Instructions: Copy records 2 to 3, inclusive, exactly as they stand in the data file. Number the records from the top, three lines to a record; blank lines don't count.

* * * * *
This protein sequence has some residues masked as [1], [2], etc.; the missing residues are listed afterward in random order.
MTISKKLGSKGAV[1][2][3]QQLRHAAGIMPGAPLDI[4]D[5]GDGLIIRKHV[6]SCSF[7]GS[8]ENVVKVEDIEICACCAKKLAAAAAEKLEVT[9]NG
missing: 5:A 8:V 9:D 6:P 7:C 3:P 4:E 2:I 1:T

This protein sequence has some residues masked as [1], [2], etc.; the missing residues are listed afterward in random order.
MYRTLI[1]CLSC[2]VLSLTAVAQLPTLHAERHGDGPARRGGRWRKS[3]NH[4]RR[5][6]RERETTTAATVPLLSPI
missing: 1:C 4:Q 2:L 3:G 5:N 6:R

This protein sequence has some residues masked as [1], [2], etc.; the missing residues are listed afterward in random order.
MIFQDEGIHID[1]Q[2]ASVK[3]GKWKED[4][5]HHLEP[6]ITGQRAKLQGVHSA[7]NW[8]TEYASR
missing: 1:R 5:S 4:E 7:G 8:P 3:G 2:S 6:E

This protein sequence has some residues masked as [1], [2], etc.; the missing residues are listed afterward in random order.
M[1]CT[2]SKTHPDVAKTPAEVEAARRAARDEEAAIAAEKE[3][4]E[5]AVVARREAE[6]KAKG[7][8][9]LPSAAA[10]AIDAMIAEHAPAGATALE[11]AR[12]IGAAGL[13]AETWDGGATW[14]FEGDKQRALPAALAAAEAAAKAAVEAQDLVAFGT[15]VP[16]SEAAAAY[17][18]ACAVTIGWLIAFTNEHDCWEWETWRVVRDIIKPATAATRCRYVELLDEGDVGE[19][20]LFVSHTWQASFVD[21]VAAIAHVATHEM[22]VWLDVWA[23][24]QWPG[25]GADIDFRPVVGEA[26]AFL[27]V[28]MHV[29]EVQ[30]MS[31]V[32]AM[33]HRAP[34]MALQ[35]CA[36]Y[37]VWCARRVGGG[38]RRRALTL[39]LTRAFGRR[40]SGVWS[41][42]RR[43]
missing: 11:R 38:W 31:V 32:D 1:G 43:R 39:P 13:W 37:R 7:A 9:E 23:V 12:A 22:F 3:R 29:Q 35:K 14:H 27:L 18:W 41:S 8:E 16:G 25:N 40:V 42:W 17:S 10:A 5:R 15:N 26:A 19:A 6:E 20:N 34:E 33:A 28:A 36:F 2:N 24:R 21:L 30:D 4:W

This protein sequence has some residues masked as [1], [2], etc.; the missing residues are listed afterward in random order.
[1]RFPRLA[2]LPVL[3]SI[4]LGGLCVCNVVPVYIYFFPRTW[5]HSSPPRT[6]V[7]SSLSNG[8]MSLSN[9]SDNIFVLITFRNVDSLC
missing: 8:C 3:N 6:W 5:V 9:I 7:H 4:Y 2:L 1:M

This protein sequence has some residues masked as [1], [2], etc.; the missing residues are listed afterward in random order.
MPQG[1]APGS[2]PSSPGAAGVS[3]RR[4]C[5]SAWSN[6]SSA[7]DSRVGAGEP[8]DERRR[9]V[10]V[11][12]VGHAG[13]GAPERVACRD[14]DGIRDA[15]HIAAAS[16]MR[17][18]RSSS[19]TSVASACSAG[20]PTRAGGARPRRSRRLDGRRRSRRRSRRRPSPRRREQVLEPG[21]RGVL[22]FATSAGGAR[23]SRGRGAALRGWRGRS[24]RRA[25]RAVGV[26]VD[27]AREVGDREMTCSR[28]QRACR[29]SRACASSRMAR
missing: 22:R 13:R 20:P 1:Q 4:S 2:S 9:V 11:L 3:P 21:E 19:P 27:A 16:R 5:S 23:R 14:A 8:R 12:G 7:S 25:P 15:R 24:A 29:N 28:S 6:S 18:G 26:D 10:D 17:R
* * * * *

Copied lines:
This protein sequence has some residues masked as [1], [2], etc.; the missing residues are listed afterward in random order.
MYRTLI[1]CLSC[2]VLSLTAVAQLPTLHAERHGDGPARRGGRWRKS[3]NH[4]RR[5][6]RERETTTAATVPLLSPI
missing: 1:C 4:Q 2:L 3:G 5:N 6:R

This protein sequence has some residues masked as [1], [2], etc.; the missing residues are listed afterward in random order.
MIFQDEGIHID[1]Q[2]ASVK[3]GKWKED[4][5]HHLEP[6]ITGQRAKLQGVHSA[7]NW[8]TEYASR
missing: 1:R 5:S 4:E 7:G 8:P 3:G 2:S 6:E